Organic start-up growth begins with sales, because sales are the lifeblood of business. In general terms, it's not about having the greatest, biggest idea to revolutionize the world (leave it for the unicorns). What's more important is coming up with one, well-targeted solution to people's professional or personal pains – a solution that they will willingly buy, because they'll clearly understand it's benefits.
This poses many questions already, I know – what could this solution be? How do I define a good target group? How can I get to know their pains? How can I incentivize them to buy? How do I phrase my messaging? And so on.Skip to the posts
Keep it simple, don't look for the holy grail of growthhacks. Start selling before you feel comfortable doing so. You'll confirm the viability of your solution, talk to your first customers and start learning what they need. And define the direction in which you should be headed. When you know what your goal is, you'll find ways to achieve them.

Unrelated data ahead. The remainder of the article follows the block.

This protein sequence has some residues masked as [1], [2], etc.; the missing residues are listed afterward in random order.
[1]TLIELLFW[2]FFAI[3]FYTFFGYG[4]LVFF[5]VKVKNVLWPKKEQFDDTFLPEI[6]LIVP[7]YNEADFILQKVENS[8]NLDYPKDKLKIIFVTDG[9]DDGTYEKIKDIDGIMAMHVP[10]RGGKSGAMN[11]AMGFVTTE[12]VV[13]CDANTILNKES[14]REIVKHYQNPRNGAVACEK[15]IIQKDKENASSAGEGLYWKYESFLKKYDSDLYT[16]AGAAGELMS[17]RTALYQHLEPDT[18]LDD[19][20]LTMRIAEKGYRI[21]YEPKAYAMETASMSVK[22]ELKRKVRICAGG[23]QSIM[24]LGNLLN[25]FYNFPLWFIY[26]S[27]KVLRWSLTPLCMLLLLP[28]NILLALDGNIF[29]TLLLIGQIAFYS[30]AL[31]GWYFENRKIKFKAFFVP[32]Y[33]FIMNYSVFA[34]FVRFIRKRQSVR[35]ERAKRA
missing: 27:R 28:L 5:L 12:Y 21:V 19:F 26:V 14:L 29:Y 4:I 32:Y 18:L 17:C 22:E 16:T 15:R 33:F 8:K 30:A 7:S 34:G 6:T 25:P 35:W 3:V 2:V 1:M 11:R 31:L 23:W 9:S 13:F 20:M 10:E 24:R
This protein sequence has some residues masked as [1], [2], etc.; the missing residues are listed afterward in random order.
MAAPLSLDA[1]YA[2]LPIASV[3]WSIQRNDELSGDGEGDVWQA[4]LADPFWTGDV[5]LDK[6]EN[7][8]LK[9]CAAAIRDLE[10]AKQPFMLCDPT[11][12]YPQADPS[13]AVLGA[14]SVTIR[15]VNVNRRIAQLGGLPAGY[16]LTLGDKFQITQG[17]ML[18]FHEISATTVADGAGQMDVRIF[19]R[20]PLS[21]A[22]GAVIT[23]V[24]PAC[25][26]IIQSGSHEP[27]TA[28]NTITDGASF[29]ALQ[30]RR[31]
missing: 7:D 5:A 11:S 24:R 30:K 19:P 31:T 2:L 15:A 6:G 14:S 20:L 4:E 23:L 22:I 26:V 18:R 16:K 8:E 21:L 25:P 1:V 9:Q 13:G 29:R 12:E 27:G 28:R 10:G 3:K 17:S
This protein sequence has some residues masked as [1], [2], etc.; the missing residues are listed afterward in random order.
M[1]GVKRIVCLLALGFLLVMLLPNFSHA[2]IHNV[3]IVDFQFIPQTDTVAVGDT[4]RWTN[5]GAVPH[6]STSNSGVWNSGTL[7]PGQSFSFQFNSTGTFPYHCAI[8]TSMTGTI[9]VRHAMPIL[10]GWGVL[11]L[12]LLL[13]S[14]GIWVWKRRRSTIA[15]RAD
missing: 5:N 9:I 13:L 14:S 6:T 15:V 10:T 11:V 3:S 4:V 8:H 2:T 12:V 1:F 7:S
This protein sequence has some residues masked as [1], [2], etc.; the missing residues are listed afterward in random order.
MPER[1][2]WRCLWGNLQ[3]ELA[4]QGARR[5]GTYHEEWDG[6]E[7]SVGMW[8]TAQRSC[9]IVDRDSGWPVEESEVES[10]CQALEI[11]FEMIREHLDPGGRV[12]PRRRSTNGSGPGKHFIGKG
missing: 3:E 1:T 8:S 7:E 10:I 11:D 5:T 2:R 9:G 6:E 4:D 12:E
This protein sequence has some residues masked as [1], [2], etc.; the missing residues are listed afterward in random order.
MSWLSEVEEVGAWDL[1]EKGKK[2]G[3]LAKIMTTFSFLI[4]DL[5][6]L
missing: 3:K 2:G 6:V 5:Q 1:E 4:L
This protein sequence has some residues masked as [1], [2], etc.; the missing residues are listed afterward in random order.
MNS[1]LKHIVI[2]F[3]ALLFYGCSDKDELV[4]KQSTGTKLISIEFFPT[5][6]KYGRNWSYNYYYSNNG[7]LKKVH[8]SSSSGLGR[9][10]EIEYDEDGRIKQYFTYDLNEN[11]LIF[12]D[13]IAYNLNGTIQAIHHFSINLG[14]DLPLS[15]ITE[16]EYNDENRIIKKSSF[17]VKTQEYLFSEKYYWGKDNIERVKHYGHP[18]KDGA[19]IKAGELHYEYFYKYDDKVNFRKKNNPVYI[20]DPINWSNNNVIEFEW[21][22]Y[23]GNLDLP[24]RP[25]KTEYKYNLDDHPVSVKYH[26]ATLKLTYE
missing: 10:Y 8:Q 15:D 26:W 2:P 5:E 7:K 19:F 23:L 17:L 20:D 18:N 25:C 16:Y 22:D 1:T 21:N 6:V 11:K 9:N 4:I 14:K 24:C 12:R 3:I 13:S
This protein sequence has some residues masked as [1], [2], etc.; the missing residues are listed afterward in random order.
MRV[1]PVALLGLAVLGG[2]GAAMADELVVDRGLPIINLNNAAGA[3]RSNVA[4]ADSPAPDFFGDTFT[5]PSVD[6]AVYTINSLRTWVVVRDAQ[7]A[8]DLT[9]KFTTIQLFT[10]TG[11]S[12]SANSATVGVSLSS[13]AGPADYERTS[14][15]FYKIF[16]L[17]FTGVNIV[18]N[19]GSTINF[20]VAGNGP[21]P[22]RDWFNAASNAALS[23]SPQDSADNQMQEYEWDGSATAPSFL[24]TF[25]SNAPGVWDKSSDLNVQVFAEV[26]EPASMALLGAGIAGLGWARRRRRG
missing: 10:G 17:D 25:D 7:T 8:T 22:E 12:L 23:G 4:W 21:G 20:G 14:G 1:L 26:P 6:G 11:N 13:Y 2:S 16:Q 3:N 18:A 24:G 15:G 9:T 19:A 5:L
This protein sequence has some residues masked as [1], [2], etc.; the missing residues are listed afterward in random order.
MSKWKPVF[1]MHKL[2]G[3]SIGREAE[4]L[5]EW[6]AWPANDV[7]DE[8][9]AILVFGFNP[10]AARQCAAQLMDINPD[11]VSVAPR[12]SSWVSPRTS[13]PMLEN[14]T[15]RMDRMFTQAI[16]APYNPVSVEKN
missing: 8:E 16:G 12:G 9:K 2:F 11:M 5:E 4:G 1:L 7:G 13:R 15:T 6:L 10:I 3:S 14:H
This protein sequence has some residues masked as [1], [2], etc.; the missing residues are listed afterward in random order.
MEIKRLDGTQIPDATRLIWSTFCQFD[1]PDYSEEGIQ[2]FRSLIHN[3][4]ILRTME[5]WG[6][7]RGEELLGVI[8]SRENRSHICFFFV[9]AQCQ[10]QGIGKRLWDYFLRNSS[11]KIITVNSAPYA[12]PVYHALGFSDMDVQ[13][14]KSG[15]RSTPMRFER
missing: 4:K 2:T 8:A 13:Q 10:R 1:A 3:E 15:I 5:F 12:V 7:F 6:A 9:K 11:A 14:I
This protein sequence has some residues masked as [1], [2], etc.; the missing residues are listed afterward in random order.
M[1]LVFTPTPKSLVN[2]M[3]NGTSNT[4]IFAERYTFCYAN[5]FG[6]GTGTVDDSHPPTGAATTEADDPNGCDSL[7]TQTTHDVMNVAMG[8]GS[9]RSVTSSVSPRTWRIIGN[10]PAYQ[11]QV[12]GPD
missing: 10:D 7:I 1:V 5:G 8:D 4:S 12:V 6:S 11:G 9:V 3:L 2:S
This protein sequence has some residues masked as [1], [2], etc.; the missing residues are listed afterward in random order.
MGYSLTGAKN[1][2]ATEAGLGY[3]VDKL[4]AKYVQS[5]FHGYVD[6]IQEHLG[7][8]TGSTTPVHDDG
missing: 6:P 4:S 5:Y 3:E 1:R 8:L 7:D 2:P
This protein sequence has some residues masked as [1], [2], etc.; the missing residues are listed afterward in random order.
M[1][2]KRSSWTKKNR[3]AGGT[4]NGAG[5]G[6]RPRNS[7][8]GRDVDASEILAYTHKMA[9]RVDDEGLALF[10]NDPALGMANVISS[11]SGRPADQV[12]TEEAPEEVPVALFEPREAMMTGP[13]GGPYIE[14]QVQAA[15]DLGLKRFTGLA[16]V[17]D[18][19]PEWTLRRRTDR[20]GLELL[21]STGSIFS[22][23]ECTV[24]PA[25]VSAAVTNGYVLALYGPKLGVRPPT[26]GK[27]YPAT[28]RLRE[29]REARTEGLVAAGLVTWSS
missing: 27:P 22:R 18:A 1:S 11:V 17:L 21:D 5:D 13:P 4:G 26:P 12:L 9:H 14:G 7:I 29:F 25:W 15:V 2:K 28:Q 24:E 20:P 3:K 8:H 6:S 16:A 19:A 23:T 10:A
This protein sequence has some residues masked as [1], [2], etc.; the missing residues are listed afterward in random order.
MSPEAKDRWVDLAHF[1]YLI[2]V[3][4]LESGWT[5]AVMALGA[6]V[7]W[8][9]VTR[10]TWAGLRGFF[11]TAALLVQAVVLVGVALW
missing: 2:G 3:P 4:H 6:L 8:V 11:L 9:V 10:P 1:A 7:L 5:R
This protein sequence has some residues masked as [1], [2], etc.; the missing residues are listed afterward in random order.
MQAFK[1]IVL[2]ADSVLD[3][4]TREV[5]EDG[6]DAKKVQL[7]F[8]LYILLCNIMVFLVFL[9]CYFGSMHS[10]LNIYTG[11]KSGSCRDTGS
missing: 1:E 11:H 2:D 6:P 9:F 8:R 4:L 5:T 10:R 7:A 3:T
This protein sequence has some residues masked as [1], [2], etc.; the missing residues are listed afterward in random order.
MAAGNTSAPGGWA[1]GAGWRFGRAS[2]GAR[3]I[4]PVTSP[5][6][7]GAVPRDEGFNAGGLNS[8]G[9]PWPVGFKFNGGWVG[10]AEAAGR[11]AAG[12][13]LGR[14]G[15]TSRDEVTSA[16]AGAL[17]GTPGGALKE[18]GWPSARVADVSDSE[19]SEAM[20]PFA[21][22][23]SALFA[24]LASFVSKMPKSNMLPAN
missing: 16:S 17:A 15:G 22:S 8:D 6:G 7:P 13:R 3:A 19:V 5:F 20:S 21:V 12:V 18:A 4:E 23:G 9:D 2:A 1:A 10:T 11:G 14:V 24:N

More than that, plan aggressively - it can do miracles. There’s a 99% chance you won’t achieve jaw-dropping goals, but they will give you a powerful motivational boost. If you have 10 closed deals mid-month, and your monthly goal is 60 – you start hauling ass and re-focus on your priorities.
It's important to evaluate company performance from the start and through each stage of growth. It’s essential here to precisely pick metrics that give you a complete view of how your business is doing. You need a North Star metric – a conclusive one, like revenue, to inform you if you’re headed in the right direction. That has to be paired with supplementary metrics and legitimate indicators of performance for each in-house team.
Additional metrics change depending on the stage of startup development – growth metrics don’t matter much if you’re doubling down on product development to have an MVP ready in a month instead of 6 months.
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